It was decided to build another pier, closer to the town centre and, in 1904, the Grand Pier opened. Instead of amusements, this pier had a large theatre offering all the top music hall stars of the day
Weston played an active role in the First World War. 80 per cent of the trees in Weston Woods were felled for military use. The loss of horses and men to the battlefronts gave unexpected opportunities to women and Weston had the first female tram drivers in the country. Large numbers of soldiers were billeted in Weston for training prior to being posted, as the beach was used for training exercises in digging trenches.
Inter War Years 1918 - 1930
The 1920s and 1930s saw a lot more development. The Marine Lake was built to provide a safe shallow beach where the tide was always in. The Winter Gardens and Pavilion opened in 1927, followed in the 1930s by the Open Air Pool, Odeon Cinema and an airport. Weston Airfield was officially opened in June 1936. Both Weston and Cardiff airports were close to their respective town centres and many South Wales miners flew over to Weston on their days off.
Over the 1937 Whitsun holiday, 2555 passengers travelled on Western Airways from Weston Airport, a world record for that time. It was also at this time that the first amusement arcades began to open, mainly in Regent Street. Before this date, amusement machines were often sited on street corners, as well as along the piers.
Town to Borough
1937 In 1937 the town was granted Borough Status. Henry Butt, a local entrepreneur, became the first mayor. "Ever Forward" was adopted as the town's motto.
A Second World War 1939 - 1945
Weston received many evacuees in late 1939, when they arrived here from London and other large cities. Some Bristol Schools also relocated to the area. The first bombs fell on Weston in June 1940 but the worst blitzes took place in January 1941 and in June 1942. Large areas of the town were destroyed, especially in the Boulevard, High Street and Grove Park areas.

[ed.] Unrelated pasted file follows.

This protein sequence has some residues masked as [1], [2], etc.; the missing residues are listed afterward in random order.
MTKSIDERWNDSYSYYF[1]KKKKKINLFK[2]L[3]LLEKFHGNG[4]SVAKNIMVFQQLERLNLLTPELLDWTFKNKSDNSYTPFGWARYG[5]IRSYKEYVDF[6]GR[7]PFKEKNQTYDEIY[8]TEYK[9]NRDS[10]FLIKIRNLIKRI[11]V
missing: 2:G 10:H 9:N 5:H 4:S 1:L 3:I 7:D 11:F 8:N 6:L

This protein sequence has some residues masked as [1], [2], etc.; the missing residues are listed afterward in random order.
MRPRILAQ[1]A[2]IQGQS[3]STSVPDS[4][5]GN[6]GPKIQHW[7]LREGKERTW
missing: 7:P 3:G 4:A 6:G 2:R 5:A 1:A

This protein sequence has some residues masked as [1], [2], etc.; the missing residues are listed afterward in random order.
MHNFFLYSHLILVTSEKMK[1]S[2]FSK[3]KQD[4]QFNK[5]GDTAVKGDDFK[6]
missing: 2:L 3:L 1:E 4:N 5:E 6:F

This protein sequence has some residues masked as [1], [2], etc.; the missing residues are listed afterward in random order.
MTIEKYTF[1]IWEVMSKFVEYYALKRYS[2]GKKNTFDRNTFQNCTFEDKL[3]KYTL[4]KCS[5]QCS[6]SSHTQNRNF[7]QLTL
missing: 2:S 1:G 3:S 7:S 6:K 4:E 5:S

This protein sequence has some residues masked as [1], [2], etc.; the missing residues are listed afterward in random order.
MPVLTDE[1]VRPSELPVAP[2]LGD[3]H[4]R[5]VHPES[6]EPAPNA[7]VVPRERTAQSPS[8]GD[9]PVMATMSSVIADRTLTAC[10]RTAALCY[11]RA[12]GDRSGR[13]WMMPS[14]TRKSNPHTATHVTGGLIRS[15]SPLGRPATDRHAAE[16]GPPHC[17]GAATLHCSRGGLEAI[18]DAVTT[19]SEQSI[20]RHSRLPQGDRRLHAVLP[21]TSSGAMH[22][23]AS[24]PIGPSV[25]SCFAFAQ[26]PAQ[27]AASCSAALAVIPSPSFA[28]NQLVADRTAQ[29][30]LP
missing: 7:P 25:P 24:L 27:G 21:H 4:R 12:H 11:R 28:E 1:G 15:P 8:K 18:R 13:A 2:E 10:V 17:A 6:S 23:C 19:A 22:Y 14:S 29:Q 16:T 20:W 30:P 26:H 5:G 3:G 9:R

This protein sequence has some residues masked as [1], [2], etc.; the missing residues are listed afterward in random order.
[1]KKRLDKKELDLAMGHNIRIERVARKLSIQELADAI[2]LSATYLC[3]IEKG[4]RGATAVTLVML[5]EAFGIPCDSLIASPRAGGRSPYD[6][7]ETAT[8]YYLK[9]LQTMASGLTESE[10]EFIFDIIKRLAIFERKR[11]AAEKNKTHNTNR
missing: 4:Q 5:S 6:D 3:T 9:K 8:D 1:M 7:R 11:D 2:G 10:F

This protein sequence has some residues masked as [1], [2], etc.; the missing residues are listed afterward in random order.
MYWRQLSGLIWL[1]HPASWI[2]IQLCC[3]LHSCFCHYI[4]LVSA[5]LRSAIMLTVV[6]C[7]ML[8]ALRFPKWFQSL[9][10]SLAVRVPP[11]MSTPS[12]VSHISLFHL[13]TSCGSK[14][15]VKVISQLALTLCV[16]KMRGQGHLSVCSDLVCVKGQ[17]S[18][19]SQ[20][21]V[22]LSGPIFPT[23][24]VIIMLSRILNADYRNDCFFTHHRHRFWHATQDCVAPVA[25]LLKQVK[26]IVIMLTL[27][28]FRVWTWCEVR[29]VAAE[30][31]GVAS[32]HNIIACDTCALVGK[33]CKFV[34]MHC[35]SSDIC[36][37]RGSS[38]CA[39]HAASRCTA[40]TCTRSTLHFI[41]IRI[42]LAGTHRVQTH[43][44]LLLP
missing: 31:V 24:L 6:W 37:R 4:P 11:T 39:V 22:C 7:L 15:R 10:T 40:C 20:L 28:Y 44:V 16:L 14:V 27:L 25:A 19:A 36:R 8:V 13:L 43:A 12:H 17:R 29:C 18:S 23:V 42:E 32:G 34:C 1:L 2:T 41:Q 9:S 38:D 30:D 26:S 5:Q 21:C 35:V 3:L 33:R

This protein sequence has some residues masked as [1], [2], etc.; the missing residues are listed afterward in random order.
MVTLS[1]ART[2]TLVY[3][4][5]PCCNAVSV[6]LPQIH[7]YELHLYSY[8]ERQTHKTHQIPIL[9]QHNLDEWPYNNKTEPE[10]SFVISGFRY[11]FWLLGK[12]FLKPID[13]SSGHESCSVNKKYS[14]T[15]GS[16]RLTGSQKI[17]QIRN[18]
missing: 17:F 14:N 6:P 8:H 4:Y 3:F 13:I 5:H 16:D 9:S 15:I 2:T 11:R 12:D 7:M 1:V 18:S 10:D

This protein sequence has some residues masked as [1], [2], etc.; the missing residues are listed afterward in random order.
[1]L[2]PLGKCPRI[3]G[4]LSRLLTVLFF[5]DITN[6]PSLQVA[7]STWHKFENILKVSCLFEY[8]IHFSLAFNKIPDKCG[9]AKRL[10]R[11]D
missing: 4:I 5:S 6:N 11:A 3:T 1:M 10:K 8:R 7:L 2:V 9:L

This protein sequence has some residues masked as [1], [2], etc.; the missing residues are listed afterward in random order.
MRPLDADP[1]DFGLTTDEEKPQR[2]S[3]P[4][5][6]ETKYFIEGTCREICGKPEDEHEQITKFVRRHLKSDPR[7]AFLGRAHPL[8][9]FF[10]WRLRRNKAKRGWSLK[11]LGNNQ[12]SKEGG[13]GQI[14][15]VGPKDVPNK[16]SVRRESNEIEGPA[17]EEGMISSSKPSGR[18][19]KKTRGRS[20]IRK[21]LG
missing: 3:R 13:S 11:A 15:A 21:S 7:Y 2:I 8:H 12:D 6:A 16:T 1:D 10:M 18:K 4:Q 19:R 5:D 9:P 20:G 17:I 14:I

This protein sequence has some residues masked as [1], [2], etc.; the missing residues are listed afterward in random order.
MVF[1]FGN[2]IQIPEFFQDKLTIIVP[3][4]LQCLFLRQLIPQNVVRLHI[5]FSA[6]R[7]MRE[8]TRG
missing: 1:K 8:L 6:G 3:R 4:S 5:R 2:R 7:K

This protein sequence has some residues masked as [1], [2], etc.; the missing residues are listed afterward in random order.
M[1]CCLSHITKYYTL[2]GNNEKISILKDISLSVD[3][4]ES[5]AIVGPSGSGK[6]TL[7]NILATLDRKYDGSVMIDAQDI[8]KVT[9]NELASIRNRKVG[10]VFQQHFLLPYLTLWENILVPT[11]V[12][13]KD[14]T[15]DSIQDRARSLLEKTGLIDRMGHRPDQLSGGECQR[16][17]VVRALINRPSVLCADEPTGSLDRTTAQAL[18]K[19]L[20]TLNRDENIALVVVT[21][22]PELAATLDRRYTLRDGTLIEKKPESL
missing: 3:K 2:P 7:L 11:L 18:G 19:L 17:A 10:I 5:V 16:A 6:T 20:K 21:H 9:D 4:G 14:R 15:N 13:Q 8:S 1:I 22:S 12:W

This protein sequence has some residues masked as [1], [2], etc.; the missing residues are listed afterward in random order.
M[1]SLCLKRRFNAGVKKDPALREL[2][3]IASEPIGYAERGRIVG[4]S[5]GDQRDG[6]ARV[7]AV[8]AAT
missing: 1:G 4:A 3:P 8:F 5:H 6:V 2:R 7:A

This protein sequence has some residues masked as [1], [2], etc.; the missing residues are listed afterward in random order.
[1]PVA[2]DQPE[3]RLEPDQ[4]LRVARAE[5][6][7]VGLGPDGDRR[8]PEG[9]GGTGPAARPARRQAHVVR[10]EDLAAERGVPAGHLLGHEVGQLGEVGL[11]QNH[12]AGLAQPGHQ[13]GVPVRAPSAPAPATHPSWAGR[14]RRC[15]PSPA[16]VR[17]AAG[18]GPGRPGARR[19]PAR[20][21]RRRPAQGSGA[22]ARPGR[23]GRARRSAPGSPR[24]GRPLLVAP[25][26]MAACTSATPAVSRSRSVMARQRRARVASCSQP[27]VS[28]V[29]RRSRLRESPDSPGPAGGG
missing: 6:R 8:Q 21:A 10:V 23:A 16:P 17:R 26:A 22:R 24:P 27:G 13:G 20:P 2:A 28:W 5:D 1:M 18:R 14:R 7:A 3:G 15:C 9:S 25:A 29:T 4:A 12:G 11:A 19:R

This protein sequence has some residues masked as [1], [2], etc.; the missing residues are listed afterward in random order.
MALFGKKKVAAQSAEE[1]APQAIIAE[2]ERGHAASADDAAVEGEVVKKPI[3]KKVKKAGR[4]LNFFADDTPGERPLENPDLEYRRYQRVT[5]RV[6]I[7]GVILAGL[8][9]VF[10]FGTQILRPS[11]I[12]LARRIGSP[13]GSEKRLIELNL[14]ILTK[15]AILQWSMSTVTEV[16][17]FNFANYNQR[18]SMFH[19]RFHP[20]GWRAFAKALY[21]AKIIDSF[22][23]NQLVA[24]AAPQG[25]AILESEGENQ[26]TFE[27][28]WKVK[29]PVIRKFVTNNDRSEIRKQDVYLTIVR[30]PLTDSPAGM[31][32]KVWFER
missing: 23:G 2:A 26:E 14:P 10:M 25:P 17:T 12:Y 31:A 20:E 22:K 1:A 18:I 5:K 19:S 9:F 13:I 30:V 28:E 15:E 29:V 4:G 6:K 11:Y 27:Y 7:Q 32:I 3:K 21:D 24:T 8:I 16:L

The town also played its part in the preparations for the Normandy Landings, hosting large numbers of American troops prior to the invasion.
Post-War 1946 - 1999
After the war, the Council reassessed the direction they wanted the town to take. The main priorities was considered to be housing and transport. The War had brought new industries to Weston, chief among them aircraft production. After the War ended, vacant wartime factories were available and the Borough Council promoted the area heavily as an ideal base for light industry.
By the late 1960s foreign holiday destinations had become easier and less expensive to reach. All British seaside resorts faced a difficult period Weston was no exception.
In 1974 Local Government re-organisation resulted in the new county of Avon being formed. Weston's Borough Council was abolished and the town became the seat of local government for the District of Woodspring. This area stretched north to the outskirts of Bristol and included the towns of Nailsea, Clevedon and Portishead. Recent Local Government re-organisation has abolished Avon and turned the area covered by Woodspring into the Unitary Authority of North Somerset.
The future however, is hopeful. Weston retains much of its original charm. There are still the lines of limestone houses, the beautiful parks, the piers and of course the sands. Nowadays, people often take several short holidays a year and the town has adapted to meet those needs. Many initiatives have taken place in recent years to improve the surroundings and amenities, to carry the resort into the 21st century.
© North Somerset Museum Service.
The Museum Service runs the North Somerset Museum in Burlington Street, Weston-super-Mare.
The museum is open 7 days a week.
For further information telephone 01934 621028, fax 01934 612526 or e-mail firstname.lastname@example.org